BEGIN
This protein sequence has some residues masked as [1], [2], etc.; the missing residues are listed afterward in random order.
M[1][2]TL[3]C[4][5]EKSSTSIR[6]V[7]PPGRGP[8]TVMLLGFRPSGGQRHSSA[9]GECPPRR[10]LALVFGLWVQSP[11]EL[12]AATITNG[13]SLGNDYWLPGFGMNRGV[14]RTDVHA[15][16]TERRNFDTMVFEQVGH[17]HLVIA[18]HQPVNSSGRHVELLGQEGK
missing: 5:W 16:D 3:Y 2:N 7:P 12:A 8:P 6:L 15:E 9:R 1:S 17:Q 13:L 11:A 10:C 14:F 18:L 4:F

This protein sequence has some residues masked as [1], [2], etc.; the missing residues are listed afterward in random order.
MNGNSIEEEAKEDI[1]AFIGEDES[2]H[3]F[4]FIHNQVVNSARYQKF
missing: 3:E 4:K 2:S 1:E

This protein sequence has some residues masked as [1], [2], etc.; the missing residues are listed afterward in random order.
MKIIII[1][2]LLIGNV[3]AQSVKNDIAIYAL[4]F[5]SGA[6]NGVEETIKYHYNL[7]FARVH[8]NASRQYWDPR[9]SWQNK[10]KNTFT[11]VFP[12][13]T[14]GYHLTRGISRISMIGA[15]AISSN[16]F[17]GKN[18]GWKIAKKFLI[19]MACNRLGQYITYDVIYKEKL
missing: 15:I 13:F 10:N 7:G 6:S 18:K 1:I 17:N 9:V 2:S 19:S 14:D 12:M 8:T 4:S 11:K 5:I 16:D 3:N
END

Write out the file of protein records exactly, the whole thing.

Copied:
This protein sequence has some residues masked as [1], [2], etc.; the missing residues are listed afterward in random order.
M[1][2]TL[3]C[4][5]EKSSTSIR[6]V[7]PPGRGP[8]TVMLLGFRPSGGQRHSSA[9]GECPPRR[10]LALVFGLWVQSP[11]EL[12]AATITNG[13]SLGNDYWLPGFGMNRGV[14]RTDVHA[15][16]TERRNFDTMVFEQVGH[17]HLVIA[18]HQPVNSSGRHVELLGQEGK
missing: 5:W 16:D 3:Y 2:N 7:P 12:A 8:P 6:L 15:E 9:R 1:S 17:Q 13:L 11:A 10:C 14:F 18:L 4:F

This protein sequence has some residues masked as [1], [2], etc.; the missing residues are listed afterward in random order.
MNGNSIEEEAKEDI[1]AFIGEDES[2]H[3]F[4]FIHNQVVNSARYQKF
missing: 3:E 4:K 2:S 1:E

This protein sequence has some residues masked as [1], [2], etc.; the missing residues are listed afterward in random order.
MKIIII[1][2]LLIGNV[3]AQSVKNDIAIYAL[4]F[5]SGA[6]NGVEETIKYHYNL[7]FARVH[8]NASRQYWDPR[9]SWQNK[10]KNTFT[11]VFP[12][13]T[14]GYHLTRGISRISMIGA[15]AISSN[16]F[17]GKN[18]GWKIAKKFLI[19]MACNRLGQYITYDVIYKEKL
missing: 15:I 13:F 10:N 7:G 6:S 18:K 1:I 17:N 9:V 2:S 19:S 14:D 12:M 8:T 4:S 11:K 5:I 16:D 3:N